(Pocket Books, £6.99, 377 pages, paperback, first published 1998,
this edition published 1 March 2004.)
At last, Jon Courtenay Grimwood's current publishers are able to re-issue
this highly-regarded author's earlier works (first published in the
UK by a different company); they're stylishly re-packaged, and give
readers who have discovered Grimwood through his recent Arabesks series
a chance to see what else he can do. And about time too.
Despite its title, Lucifer's Dragon is no High Fantasy bookshelf-buster:
it's a high-octane, streetwise, technologically-sophisticated thriller.
Or, pretty much, what we used to call cyberpunk: wired up street kids,
physically modified bodyguards and assassins (usually female, often
Asian or oriental), world-weary, drugged out cyber-gangsters... all
doing battle in the international warground of the megacorporations.
Lucifer's Dragon wears its cyberpunk credentials proudly: we
have Razz, the silver-skinned, physically augmented bodyguard to the
Doge -- a child who is pivotal in the ruling structure of the CySat
media megacorp; we have artificial intelligences running heavyweight
defence networks, kids who can hack into top grade computer systems,
street gangs with a range of outlandish physical modifications. And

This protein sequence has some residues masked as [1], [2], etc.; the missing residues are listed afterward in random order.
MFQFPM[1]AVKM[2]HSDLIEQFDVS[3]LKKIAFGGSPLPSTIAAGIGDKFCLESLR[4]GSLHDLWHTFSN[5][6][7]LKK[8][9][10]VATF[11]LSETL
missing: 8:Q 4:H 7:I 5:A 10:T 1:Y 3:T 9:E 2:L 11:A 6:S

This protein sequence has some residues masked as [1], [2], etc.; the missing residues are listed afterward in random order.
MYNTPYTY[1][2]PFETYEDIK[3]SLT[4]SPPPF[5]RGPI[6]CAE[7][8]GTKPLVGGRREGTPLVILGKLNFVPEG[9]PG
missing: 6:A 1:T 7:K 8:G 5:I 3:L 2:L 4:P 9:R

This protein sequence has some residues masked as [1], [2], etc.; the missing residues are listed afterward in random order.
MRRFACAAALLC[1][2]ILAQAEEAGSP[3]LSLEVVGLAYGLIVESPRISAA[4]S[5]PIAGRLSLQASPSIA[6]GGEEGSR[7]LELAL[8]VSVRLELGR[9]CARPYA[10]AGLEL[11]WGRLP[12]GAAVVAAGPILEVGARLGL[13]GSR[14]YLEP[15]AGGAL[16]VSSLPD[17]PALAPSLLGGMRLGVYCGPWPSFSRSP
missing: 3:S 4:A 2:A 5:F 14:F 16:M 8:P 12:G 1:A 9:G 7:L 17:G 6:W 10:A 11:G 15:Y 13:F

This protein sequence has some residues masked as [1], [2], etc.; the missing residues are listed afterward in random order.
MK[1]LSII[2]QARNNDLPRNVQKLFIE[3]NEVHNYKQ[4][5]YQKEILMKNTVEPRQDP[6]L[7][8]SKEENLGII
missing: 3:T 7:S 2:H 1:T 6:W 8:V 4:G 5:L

So it would be easy to dismiss Lucifer's Dragon as just another
piece of derivative fiction, fifteen years past its time even when it
first came out in the late 90s. And for the first 40 or 50 pages you
would almost be justified, faced with a barrage of techno-gabble and
the superficial fondness for neologisms that's almost a trademark of
second rate cyberpunk -- the mistaken belief that flashy language and
countless brand-names somehow equate with the substance of a fully realised
It would be easy, but it would be a mistake. Grimwood wrote this novel
with a '90s knowingness -- Razz's cyberpunk augmentations are regarded
as passé by many, for example. He writes with humour -- in a
future of declining fertility, for instance, sperm futures are quoted
on the Dow Jones. His characterisation is deft, sure and engaging. And
the plot, confusing and muddied at first, ties everything together in
a grand and explosive finale. Violent, passionate and thoroughly seedy,
Lucifer's Dragon makes for a cracking good read.
Review by Keith Brooke.
This review first appeared, in slightly different
form, in Odyssey, and they still haven't paid me what they
owe for most of my work there.
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